Chair Details

Let's look at some chair details.

A footboard shows the plan for feet pointing outward when knees are apart (as they ought to be). But if standing from the chair is impeded by a board, then simply changing the lock point for regular foot rest swing out attachment does the same thing. Cost = 1 drill hole.





Here the foot rests click to lock with the feet not together.

Because of prior surgery which resulted in a shorter right thigh, the seat is offset in scale.




Hurty tail bones are especially troublesome when the youngster is skinny, and many are. The underdeveloped gluteus maximus leaves the tail bone (coccyx) without any cover and very prone to pressure problems. It is NOT just downward that pressure is felt. It is also from behind. U-shaped cut out of both the back rest and seat usually solve the pressure problem. Many cushions fail because the pressure from the seat back lower edge is not considered.

The side supports should SELDOM be at the same height. Unless they are broad and able to cinch down like a vise, that configuration does nothing. In New Jersey, people wear clothing. No, really. They do. And, that clothing is very thick and in layers in the winter and next to nothing in the summer. So, how can a pair of side things work?




If you know that the youngster tends to lean to the left, then set the left side support very high. Right up to the axilla (armpit). The right side thorax (chest) support should be at mid chest at the apex of the bend. Make them narrow as they don't squeeze when offset, but steer.

For some kids, leaning the chair too far backward makes them pull forward and defeat both head rest and side chest supports. Know your kid.

Consider tendency to arm posture. Does it contribute to leaning (and to scoliosis)?


<= OK. Here is a chair we like.



 Notice that the feet, although apart, do not widen the chair base nor the doorway clearance. Notice that when knees are apart (and they are apart, not just thigh flesh squashed) that the feet point outward.

This is a comfortable posture and it is hip friendly. See below.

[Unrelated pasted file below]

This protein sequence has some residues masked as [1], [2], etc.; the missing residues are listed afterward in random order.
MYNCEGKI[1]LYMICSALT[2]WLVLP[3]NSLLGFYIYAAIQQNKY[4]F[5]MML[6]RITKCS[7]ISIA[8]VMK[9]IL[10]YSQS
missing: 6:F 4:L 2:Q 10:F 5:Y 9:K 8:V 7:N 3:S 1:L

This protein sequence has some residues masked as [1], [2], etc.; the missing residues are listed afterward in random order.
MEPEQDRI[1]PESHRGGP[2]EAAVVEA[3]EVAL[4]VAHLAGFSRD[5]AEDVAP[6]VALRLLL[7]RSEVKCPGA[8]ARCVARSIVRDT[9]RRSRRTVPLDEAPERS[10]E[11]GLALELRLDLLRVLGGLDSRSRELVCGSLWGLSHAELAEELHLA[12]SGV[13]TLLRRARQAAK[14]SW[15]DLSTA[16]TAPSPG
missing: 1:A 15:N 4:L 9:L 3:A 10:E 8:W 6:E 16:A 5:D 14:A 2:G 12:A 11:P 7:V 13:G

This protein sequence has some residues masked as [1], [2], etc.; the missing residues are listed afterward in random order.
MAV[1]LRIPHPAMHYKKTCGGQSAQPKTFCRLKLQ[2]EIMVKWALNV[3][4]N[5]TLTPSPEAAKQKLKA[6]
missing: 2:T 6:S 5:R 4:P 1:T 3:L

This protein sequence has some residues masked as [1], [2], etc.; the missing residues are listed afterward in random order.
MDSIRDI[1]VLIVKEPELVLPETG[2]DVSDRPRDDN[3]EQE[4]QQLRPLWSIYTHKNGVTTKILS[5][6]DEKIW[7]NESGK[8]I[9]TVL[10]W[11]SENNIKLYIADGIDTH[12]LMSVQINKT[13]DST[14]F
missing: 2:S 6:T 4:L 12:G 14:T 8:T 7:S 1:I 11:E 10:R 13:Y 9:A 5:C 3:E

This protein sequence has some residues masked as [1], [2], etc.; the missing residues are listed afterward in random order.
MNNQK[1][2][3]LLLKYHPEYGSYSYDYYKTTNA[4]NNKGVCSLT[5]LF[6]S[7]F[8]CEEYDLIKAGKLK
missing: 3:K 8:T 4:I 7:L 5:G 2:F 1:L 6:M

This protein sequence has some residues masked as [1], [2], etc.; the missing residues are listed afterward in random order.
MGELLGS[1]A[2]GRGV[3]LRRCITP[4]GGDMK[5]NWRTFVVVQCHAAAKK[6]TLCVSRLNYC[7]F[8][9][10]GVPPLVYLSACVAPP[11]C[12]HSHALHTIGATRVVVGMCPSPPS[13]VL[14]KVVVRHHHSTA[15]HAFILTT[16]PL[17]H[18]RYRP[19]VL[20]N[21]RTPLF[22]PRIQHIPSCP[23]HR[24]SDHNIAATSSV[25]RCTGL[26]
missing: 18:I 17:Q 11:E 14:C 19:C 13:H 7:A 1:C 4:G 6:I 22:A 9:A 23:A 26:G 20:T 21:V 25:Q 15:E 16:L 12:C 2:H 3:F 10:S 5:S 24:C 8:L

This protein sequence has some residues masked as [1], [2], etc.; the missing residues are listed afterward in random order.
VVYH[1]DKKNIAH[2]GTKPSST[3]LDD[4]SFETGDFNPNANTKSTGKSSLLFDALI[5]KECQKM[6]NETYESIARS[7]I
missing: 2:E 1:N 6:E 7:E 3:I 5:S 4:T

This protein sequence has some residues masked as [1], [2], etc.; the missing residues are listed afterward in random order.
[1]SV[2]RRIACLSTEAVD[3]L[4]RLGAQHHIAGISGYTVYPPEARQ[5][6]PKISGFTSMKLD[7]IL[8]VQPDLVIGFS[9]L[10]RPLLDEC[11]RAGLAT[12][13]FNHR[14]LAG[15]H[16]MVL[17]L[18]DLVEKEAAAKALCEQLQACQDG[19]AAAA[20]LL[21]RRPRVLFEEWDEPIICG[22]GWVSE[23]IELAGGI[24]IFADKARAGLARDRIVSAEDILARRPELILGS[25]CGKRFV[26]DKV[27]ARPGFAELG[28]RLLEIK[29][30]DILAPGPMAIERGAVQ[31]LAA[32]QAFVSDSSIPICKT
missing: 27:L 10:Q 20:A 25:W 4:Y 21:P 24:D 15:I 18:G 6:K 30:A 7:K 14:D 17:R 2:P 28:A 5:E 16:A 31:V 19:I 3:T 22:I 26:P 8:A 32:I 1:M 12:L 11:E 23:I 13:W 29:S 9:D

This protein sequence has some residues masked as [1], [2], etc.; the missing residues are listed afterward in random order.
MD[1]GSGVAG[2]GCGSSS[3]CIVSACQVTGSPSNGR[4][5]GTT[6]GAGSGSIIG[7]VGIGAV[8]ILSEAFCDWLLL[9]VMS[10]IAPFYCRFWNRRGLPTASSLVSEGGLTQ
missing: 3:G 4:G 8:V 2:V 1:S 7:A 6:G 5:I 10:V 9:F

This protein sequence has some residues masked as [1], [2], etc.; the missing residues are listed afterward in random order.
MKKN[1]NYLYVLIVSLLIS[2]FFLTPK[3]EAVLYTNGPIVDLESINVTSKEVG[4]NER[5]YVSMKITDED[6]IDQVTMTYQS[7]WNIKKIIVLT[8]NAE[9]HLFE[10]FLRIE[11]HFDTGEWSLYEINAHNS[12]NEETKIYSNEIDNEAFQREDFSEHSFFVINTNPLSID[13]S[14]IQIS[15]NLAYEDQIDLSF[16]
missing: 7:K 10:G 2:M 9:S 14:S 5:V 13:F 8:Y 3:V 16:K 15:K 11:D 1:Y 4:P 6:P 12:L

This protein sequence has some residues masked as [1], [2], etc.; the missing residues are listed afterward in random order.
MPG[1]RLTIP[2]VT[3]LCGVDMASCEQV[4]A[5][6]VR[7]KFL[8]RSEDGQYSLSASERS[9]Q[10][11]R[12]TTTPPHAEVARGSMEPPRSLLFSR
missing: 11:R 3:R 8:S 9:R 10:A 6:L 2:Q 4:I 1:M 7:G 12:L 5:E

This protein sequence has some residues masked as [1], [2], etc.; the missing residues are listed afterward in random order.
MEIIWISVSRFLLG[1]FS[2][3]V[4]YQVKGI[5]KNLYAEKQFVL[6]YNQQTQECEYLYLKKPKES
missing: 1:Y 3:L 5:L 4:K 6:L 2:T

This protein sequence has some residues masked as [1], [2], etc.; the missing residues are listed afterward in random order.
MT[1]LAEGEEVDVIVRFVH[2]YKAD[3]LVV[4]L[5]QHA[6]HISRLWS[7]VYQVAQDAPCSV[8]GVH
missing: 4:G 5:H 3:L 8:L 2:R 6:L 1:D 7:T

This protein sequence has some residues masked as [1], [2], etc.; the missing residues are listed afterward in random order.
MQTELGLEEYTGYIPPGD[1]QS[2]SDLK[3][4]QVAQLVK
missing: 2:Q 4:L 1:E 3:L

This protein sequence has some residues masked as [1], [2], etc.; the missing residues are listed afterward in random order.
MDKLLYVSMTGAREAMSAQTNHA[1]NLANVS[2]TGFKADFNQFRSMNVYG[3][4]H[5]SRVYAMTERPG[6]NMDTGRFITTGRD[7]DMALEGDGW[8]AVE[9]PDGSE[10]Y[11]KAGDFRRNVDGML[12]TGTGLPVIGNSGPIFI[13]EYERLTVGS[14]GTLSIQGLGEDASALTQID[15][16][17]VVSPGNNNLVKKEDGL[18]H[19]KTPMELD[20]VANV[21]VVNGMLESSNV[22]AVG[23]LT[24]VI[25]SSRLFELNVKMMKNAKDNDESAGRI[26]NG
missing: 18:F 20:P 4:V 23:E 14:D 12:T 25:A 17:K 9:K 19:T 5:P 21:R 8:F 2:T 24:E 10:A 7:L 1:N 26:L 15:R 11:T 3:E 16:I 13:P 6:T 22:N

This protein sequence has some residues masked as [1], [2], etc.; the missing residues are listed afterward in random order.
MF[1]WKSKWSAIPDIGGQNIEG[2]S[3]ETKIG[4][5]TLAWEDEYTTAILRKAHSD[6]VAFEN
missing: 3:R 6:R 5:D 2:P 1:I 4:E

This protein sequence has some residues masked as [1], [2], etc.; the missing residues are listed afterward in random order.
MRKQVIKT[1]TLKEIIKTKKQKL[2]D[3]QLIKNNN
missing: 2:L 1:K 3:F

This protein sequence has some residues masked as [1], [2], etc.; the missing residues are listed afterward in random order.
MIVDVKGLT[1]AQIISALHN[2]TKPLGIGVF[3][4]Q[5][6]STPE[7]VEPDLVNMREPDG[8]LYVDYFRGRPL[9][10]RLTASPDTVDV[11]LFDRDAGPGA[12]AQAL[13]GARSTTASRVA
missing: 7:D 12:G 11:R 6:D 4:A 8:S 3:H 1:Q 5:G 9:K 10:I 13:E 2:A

The sides or thigh guards are NOT parallel. They narrow at the back to center the tush. However, they widen forward to allow legs to be mildly abducted. When knees are apart and the feet are together the hips get badly twisted. Feet normally point about 15 degrees further outward than the direction of knees. So, even when (yuk) knees are pointing forward, even then, feet should not also point forward.

Forward pointing feet is called punishment. The immediate cost of getting it right is no more than getting it wrong and maybe over the long run a whole bunch less if it prevents hip problems.





Dr Nuzzo adds his bit.


Look at this seated posture. All muscles running up the thigh attaching to the pelvis pull in parallel and make a considerable combined force directly backward. If both knees were rammed into a wall the thrust up the femurs would be similar.
















From behind we see just how uncovered the upper end of the femur is in this posture for this combined muscular force.

Even a good hip is only partly covered in this position. Worse, the combined forces are directed to the socket edges which are not even bone, but rather soft and plastic cartilage.


In this posture the sleeve of thigh muscles in a tight person is working to damage and even destroy hip shape - then, from that, stability.

















Come on. Really! How easy is this?

Merely widening the space between the knees generates linear forces that seek to keep the ball in the socket


















You do see this, right?  Seating nicely versus levering out? Why is this controversial?  




In the better position, seen above, the calves want to press against the foot rest uprights. So, those uprights need to be angled out.  The green arrow shows the preferred force whereas the red shows the typical force in a forward seated individual.



Above, the gray vertical pipe is the preferred position for an upright to attach a foot rest. When slung from here, it easily swings the supports out of the way of the calf and ankle. Also note that the wider foot positioning >>> DOES NOT <<< increase the width of the chair nor the chair traveling space.